The resuscitation was hampered by inadequate equipment access, inappropriate medication, inadequate adherence to resuscitation guidelines, eg compressions, both depth and initially amount/breaths, timing of IV access. Late involvement of experienced staff able to intubate.

Arrest situations are very stressful events, they can be trained for but you cannot train for the emotion that occurs at a time when a life is at stake, particularly a child.

I consider the departure from normal nursing practice to be moderate, in that the drug dosages where not checked against the published norm for this age group, not challenged and that the compression ratio was incorrect, and that there was a delay in having equipment in the room and available for use, eg the oxygen.

  1. c) If there are any particular individuals responsible for this departure, or any systems issues attributable to the departure.

The system where a second room was not equipped for unexpected emergencies did not help this situation, it diverted staff thinking and time, and did not allow for easy access to resources which would have immediately corrected initial mistakes, eg checking a flow chart would have corrected the compression rate and drug doses.

The nurses may have found it difficult to challenge ordered drug doses, however it is within their scope of practice to be aware of a deviation as large as the adrenaline doses ordered, and certainly within their scope of practice to know the rate and ratio of chest compressions for a child.

  1. d) How would it be viewed by your peers?

My peers would view this as a deviation from standard practice and would consider that the nurses should have challenged the adrenaline doses, as CNS [RN G] did with the compressions ratio on becoming involved in the resuscitation.

  1. e) Recommendations for improvement that may help to prevent a similar occurrence in future.

:- Scenario based training and further education on expectations for RNs working in this type of situation.

  1. The appropriateness of treating [Miss A] in the procedure room rather than the resuscitation room in light of her triage code.
  2. a) What is the standard of care/accepted practice?

In a pre hospital or rural setting it is appropriate to manage a situation where it occurs, the luxury of a dedicated resuscitation room which is available when needed does not always happen. A standard of accepted practice is the ability of providers to quickly access fit for purpose equipment, such as portable AEDs, O2 cylinders, PRIME kits.

[Miss A] was in a serious and unstable condition at the time she was admitted into the procedure room at [the facility], at the time of her collapse she became critical and it was then inappropriate to move her. It is likely that there would have been an interruption to the CPR rate and rhythm, given that there was another patient to move from the resuscitation room.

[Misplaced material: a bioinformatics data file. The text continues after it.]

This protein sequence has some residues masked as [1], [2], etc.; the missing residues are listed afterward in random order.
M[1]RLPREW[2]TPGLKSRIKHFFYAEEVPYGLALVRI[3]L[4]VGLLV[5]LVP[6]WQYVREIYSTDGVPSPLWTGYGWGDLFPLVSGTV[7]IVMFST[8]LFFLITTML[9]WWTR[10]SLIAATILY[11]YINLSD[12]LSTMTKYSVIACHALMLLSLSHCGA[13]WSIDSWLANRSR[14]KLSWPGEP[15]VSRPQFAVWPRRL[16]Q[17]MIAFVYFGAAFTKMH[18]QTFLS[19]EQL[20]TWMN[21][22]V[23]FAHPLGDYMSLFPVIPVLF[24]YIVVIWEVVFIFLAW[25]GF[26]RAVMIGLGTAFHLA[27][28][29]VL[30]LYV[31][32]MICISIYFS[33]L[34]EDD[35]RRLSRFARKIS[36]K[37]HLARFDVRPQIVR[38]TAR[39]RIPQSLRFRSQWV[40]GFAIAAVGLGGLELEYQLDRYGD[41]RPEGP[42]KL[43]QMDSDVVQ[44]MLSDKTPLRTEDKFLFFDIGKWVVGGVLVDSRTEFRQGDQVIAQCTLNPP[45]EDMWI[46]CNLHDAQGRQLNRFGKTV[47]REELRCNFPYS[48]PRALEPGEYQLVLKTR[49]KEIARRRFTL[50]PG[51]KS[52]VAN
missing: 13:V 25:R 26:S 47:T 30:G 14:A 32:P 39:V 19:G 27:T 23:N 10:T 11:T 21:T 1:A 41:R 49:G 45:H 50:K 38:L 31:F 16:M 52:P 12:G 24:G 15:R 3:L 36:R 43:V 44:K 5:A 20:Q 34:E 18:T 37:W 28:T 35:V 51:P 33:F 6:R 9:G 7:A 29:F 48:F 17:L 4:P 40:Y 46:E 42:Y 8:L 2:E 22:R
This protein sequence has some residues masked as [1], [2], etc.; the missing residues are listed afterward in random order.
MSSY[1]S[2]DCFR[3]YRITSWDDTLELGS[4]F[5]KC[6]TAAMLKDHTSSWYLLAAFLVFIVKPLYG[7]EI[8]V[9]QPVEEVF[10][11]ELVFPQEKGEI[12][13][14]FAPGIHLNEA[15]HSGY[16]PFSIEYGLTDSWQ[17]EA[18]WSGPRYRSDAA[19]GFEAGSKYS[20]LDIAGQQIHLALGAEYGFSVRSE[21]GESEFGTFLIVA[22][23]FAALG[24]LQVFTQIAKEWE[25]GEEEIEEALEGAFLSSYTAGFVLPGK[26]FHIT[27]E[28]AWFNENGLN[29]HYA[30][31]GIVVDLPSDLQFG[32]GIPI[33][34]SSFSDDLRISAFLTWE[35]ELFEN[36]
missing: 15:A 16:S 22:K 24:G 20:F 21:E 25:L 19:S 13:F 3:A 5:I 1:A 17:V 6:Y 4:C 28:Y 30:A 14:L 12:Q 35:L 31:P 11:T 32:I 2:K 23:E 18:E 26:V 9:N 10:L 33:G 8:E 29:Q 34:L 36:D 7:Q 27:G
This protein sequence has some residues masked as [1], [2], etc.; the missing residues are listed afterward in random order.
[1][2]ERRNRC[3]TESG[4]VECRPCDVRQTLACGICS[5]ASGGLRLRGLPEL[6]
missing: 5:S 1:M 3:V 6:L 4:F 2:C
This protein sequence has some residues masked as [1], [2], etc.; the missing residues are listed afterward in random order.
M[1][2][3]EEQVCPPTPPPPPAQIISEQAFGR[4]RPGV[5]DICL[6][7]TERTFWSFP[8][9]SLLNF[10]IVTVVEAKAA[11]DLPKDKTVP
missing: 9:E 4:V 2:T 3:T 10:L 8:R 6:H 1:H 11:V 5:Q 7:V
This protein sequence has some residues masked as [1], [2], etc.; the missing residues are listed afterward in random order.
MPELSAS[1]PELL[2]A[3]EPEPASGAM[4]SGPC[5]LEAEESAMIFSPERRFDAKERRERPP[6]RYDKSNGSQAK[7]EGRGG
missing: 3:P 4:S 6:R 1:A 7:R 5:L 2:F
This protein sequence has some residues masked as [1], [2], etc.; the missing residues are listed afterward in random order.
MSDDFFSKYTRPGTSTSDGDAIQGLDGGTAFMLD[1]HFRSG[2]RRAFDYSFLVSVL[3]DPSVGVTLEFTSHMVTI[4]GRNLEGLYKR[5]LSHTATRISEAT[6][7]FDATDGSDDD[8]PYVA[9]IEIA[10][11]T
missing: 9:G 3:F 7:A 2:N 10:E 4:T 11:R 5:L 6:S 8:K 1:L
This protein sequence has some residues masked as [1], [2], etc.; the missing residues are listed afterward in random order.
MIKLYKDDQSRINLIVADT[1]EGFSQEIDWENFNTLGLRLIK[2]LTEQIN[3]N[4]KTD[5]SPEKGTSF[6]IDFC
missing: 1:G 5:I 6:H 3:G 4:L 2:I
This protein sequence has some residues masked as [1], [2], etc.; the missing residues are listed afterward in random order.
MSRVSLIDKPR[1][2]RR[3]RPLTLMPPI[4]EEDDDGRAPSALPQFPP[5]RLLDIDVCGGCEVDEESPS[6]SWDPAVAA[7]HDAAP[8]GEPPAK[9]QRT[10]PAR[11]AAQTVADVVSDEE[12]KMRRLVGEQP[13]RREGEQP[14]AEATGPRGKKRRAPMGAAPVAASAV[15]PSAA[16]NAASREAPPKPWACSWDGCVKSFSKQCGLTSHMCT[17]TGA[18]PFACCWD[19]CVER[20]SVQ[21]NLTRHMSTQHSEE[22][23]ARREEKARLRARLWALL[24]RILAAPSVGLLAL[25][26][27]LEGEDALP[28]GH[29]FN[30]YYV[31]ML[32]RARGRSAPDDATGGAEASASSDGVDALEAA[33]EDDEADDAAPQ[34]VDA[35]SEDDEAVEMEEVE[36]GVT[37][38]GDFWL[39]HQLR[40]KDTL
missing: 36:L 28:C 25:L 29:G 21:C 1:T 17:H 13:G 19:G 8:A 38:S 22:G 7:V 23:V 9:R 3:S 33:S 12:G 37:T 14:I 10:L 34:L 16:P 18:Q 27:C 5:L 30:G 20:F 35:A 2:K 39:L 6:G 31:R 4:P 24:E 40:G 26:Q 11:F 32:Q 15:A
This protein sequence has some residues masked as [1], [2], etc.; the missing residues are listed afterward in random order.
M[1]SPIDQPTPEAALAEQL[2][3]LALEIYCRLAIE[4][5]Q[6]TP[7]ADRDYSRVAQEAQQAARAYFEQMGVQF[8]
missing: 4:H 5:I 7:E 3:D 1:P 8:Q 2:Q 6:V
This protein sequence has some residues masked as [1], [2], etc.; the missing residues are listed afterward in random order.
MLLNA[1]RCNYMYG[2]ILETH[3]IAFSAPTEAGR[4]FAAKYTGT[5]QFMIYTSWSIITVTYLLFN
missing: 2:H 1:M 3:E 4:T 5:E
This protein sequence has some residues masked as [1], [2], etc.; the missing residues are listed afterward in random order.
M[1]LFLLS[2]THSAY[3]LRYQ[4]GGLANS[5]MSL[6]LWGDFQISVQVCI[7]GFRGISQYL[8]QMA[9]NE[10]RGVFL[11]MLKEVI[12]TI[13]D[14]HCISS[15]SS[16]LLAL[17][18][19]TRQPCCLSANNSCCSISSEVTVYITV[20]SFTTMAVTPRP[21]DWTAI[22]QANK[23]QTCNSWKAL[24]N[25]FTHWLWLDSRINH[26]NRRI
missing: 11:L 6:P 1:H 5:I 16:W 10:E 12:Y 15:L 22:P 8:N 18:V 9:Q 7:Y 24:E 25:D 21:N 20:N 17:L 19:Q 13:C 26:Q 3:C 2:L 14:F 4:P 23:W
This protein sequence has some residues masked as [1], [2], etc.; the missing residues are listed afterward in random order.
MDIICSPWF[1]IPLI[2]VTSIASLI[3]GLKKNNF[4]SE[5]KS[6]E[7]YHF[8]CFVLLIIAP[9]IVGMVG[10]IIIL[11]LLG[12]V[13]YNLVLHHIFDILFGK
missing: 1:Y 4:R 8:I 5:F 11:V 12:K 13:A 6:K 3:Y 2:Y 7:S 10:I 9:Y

1. b) If there has been a departure from the standard of care or accepted practice, how significant a departure (mild, moderate or severe) do you consider this to be.

I do not consider there was any departure from standard care in treating her in the procedure room at the time of her admission to [the facility] given there was a patient with chest pain in the resuscitation room.

I consider there was a moderate departure from practice not from being the use of the procedure room but instead that emergency equipment for this type of situation was not all easily transferable, or organised. There was difficulty in easily transferring the equipment they required, there was dependence on the wall oxygen which was not working and breathing tubes for a child [Miss A’s] age was jumbled amongst equipment used for a variety of paediatric ages.

  1. c) If there are any particular individuals responsible for this departure, or any systems issues attributable to the departure.

I consider that this is a systems failure, regular attention to the resuscitation set up and equipment, eg regular audit would have identified issues earlier.

In hindsight with the benefit of time it would have been preferable to treat [Miss A] in the resuscitation room however once she had collapsed and given there was a patient in the treatment room, the situation would have been difficult, messy and possibly further compromising.

  1. d) How would it be viewed by your peers?

The situation would be viewed that hindsight allows the luxury of perfecting actions in a difficult and rapidly evolving situation. Staff at the time undertook the actions that they deemed correct, they were hampered with a system that did not support them, flow diagrams either not available or not utilised, equipment that was not working or mixed up and too much reliance on a TV communication system which was difficult to get going in the heat of the moment. Should the resuscitation room have been available, the piped oxygen still was not on and the paediatric ET tubes would have still been muddled together. The use of flow diagrams however may have altered the drug dose usage.